Common Sense, Paine's pro-independence monograph published anonymously on 10 January 1776 spread quickly among literate colonists. About 120,000 copies are alleged to have been distributed throughout the colonies which themselves totaled only four million free inhabitants, making it the best-selling work in 18th-century America. It convinced many colonists, including George Washington, to seek redress in political independence from the Kingdom of Great Britain, and argued strongly against any compromise short of independence. The work was greatly influenced (including in its name – Paine had originally proposed the title Plain Truth) by the equally controversial pro-independence writer Benjamin Rush and was instrumental in bringing about the Declaration of Independence.
Paine's strength lay in his ability to present complex ideas in clear and concise form, as opposed to the more philosophical approaches of his Enlightenment contemporaries in Europe, and it was Paine who proposed the name United States of America for the new nation. When the war arrived, Paine published a series of important pamphlets, The Crisis, credited with inspiring the early colonists during the ordeals faced in their long struggle with the British. The first Crisis paper, published on 23 December 1776, began with the famous words:
These are the times that try men's souls. The summer soldier and the sunshine patriot will, in this crisis, shrink from the service of their country; but he that stands it now, deserves the love and thanks of man and woman. Tyranny, like hell, is not easily conquered; yet we have this consolation with us, that the harder the conflict, the more glorious the triumph.
Washington himself found it so uplifting that he ordered it to be read to all his troops on 25 December 1776, prior to commencing his crossing of the Delaware.
Loyalists attacked Common Sense with vigor. One such early attack, entitled Plain Truth, was written in 1776 by prominent loyalist Lt. Col. James Chalmers. An expatriate of Scotland, Chalmers attacked Paine's writing as "quackery." Chalmers would serve as commander of the First Battalion of Maryland Loyalists in the war.
In 1778, Paine alluded to the then ongoing secret negotiations with France in his pamphlets, and there was a scandal which resulted in Paine being dropped from the Committee on Foreign Affairs. In 1781, however, he accompanied John Laurens during his mission to France. His services were eventually recognized by the state of New York by the granting of an estate at New Rochelle, New York, and he received considerable gifts of money from both Pennsylvania and – at Washington's suggestion – from Congress.
Returning to Europe, Paine finished his Rights of Man on 29 January 1791. On January 31, he passed the manuscript to the publisher Joseph Johnson, who intended to have it ready for Washington's birthday on February 22. Johnson was visited on a number of occasions by agents of the government. Sensing that Paine's book would be controversial, he decided not to release it on the day it was due to be published. Paine quickly began to negotiate with another publisher, J.S. Jordan. Once a deal was secured, Paine left for Paris on the advice of William Blake, leaving three good friends, William Godwin, Thomas Brand Hollis and Thomas Holcroft, in charge of concluding the publication. The book appeared on March 13, three weeks later than originally scheduled. It was an abstract political tract published in support of the French Revolution, written as a reply to Reflections on the Revolution in France by Edmund Burke. The book— which was highly critical of monarchies and European social institutions— sold briskly but was so controversial that the British government put Paine on trial in absentia for seditious libel. He later published a second edition of the Rights of Man which contained a plan for the reformation of England, including one of the first proposals for a progressive income tax.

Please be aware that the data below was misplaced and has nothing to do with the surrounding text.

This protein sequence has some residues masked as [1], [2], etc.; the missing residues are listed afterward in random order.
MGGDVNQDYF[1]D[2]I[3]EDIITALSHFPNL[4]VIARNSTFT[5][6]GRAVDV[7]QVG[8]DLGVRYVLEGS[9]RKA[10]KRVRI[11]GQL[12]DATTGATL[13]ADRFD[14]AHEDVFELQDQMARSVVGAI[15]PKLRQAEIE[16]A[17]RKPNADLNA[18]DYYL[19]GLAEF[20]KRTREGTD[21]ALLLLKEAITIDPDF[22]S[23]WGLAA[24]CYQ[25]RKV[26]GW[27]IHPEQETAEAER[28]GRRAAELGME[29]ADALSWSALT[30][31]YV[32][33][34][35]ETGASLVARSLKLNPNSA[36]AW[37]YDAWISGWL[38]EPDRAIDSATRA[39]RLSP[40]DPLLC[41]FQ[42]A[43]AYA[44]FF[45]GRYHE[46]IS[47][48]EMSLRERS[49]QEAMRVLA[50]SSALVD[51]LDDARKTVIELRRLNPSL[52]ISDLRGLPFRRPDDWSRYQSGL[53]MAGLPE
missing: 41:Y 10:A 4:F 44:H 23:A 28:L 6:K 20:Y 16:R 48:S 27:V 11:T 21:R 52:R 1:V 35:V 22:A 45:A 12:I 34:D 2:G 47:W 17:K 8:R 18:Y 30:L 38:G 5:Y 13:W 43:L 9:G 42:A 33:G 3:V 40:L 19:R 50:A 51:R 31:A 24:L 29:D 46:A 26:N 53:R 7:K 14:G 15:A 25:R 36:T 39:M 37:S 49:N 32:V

Paine was an enthusiastic supporter of the French Revolution, and he was given honorary French citizenship. Despite his inability to speak French, he was elected to the National Convention, representing the district of Pas de Calais. He voted for the French Republic; but argued against the execution of Louis XVI, saying that he should instead be exiled to the United States of America: firstly, because of the way royalist France had come to the aid of the American Revolution; and secondly because of a moral objection to capital punishment in general and to revenge killings in particular.
Regarded as an ally of the Girondins, he was seen with increasing disfavour by the Montagnards who were now in power, and in particular by Robespierre. A decree was passed at the end of 1793 excluding foreigners from their places in the Convention (Anacharsis Cloots was also deprived of his place). Paine was arrested and imprisoned in December 1793.
Paine protested that he was a citizen of America, which was an ally of Revolutionary France, rather than of Great Britain, which was by that time at war with France. However, Gouverneur Morris, the American ambassador to France, did not press his claim, and Paine later wrote that Morris had connived at his imprisonment (Morris's biographers reject the accusation). Paine thought that George Washington had abandoned him, and was to quarrel with him for the rest of his life. 
Imprisoned and fearing that each day might be his last, Paine escaped execution apparently by chance. A guard walked through the prison placing a chalk mark on the doors of the prisoners who were due to be condemned that day. He placed one on the door of the cell that Paine shared with three other prisoners, which happened to be open at the time. The prisoners in the cell then closed the door so that the chalk mark faced into the cell when they were due to be rounded up. They were overlooked, and survived the few vital days needed to be spared by the fall of Robespierre on 9 Thermidor (27 July 1794). Paine was released in November 1794 due in large part to the work of the new American Minister to France, James Monroe.